Blame Ben Franklin or physicists for not knowing what + and - are and having terms like current flow! We chemists know better and think only of electrons altho we do lapse into positive ion flow in Li ion batteries and in acids. No one is perfect.
Oxidation = Loss of electrons; Reduction = Gain of electrons
Oxidation is at the ANODE; Electrons LEAVE the anode into the wire. Anions move to the anode.
Reduction is at the CATHODE; Electrons enter the cathode from the wire. Cations move to the cathode.
Those are the simple rules. Unfortunately the physicists still get a say! They defined volts backwards and we are stuck with it [but some references are unstuck so it still can be confusing, so be careful]. A positive voltage means a reaction proceeds as written and its deltaG is negative. Electrode potentials are written [usually] as reduction half reactions. To appease the physicists a positive voltage means the reaction proceeds as written; a negative voltage means it proceeds in reverse. These half reactions are for a reaction under standard conditions with a hydrogen electrode. To get any reaction simply reverse one of the half reactions with its sign and add the equations and the voltages, then correct for differences from standard conditions. If the voltage is positive the reaction goes as written; if negative reverse the equation and change the sign. [or else change the concentrations and the cell voltage. If the cell voltage is close to zero and the electrode reactions reversible the direction of reaction or the cell voltage is easily manipulated.]
The pertinent equation is: DeltaG = -EnF = -EnF +RTlnQ Q is the reaction quotient with the form of the equilibrium constant Keq. At equilibrium deltaG = 0 so
EnF = RTlnKeq = -deltaG. As can be seen all these + and - signs can get confusing. [LOOK THIS UP IN A PCHEM TEXT or two] [The font this site uses substitutes a lower case o for the numeral zero.]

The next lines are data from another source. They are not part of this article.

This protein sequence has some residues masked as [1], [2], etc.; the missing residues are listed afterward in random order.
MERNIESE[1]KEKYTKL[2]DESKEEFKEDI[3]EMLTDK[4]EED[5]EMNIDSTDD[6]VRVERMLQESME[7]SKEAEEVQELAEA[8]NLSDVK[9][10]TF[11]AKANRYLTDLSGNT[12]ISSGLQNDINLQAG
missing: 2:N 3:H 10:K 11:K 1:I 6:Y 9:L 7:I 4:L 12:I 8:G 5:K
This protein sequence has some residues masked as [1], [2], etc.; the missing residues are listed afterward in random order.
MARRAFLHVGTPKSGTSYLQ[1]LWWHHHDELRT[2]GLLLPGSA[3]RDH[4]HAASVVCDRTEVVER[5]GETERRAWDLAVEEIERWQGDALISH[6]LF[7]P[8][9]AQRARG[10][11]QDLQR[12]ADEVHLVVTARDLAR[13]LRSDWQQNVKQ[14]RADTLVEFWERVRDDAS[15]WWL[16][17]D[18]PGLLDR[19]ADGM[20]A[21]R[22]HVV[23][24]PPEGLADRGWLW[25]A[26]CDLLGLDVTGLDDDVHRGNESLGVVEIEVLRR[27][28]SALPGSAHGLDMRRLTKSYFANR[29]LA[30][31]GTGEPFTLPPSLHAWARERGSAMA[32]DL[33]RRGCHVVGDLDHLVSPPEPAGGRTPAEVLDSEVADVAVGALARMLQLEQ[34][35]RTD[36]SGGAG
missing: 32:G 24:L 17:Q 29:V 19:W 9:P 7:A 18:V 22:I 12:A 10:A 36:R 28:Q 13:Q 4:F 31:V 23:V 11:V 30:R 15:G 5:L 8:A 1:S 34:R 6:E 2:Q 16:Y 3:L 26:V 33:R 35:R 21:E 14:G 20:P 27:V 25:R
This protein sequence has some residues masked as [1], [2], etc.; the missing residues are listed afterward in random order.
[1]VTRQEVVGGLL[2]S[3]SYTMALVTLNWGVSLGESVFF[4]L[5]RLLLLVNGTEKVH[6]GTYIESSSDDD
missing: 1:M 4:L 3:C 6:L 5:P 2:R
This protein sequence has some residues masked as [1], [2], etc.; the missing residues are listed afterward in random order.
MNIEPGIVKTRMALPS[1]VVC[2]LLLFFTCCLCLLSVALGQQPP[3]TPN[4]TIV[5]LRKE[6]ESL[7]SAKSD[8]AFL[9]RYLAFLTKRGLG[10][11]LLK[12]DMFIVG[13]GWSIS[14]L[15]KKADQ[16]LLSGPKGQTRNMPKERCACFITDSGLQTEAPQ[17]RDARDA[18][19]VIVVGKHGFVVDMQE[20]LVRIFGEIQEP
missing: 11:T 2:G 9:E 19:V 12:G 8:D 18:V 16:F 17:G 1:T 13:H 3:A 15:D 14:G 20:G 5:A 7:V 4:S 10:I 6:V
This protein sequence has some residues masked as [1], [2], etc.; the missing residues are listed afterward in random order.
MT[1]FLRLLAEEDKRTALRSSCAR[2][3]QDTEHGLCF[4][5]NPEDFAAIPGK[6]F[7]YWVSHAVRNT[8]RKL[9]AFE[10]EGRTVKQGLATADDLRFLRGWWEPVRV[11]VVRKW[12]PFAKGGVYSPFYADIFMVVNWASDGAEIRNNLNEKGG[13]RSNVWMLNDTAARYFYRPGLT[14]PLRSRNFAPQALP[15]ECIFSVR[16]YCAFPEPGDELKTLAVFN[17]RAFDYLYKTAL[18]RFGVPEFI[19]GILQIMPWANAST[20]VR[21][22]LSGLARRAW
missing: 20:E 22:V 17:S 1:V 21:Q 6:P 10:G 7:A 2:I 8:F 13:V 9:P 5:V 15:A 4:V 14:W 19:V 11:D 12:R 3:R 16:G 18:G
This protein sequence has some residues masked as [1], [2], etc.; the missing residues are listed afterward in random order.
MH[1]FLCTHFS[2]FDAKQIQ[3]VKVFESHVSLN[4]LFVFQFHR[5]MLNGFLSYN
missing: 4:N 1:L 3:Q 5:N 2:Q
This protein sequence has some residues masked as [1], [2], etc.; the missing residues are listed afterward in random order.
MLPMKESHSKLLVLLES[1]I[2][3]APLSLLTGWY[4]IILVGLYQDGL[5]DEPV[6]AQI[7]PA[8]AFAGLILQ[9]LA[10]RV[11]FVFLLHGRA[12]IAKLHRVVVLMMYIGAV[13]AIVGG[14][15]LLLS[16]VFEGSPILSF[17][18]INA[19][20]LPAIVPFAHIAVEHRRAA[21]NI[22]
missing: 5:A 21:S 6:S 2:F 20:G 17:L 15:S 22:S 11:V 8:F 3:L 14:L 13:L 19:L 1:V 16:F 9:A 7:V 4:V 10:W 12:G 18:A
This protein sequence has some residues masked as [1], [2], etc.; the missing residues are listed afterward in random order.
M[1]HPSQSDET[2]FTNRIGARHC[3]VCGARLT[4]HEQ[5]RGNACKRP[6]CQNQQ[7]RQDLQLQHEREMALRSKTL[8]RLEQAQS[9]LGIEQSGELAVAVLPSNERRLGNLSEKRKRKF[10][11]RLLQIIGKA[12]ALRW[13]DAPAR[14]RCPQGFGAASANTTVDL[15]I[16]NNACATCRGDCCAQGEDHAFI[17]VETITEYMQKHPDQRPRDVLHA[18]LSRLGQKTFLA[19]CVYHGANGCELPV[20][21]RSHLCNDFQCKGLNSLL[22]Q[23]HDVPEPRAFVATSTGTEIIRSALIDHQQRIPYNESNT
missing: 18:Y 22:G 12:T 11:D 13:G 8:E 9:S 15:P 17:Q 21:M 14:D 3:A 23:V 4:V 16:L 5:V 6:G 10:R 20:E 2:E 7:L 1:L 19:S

To sum it up a positive cell voltage corresponds to an equilibrium constant greater than 1. and a negative deltaG. The reaction proceeds as written. How far it goes depends on the voltage and the amount of material [the size of the battery]. At equilibrium the cell voltage is zero and the various concentrations satisfy the equilibrium constant
To react lithium and fluorine: galvanic cell: Li = Li+ + e- E= +3v; F- = 1/F2 +e- E= -3. We have two reduction reactions and need one oxidation and one reduction so must reverse one. Lets do Lithium e-+ Li+ = Li E= -3v. Put the two half reactions together Li+ + F- = Li + 1/2F2 E = -6V. Wow it is going nowhere. So we reverse the reaction. Li + 1/2F2 = Li+ + F-; E = 6V! an explosion!! Not so Good so we set up a cell with an anode, Li, a wire to a motor then to a cathode [who knows what, it can't react with F2], surrounded with F2 and a magic electrolyte to carry the Li+ and F- ions formed remotely and desperately trying to get to the cathode and anode respectively. To reverse this a potential greater than 6V is applied in reverse. I do not think that this particular cell has been made not even by accident.
Work out some simple cells such as a hydrogen ion concentration cell or electrolytic deposition of copper to get an idea what happens to cell voltages as concentrations change. If you get stuck on conventions or signs remember Li is the strongest reductant and F2 is [almost] the strongest oxidant use these two to determine if a different convention is being used for signs.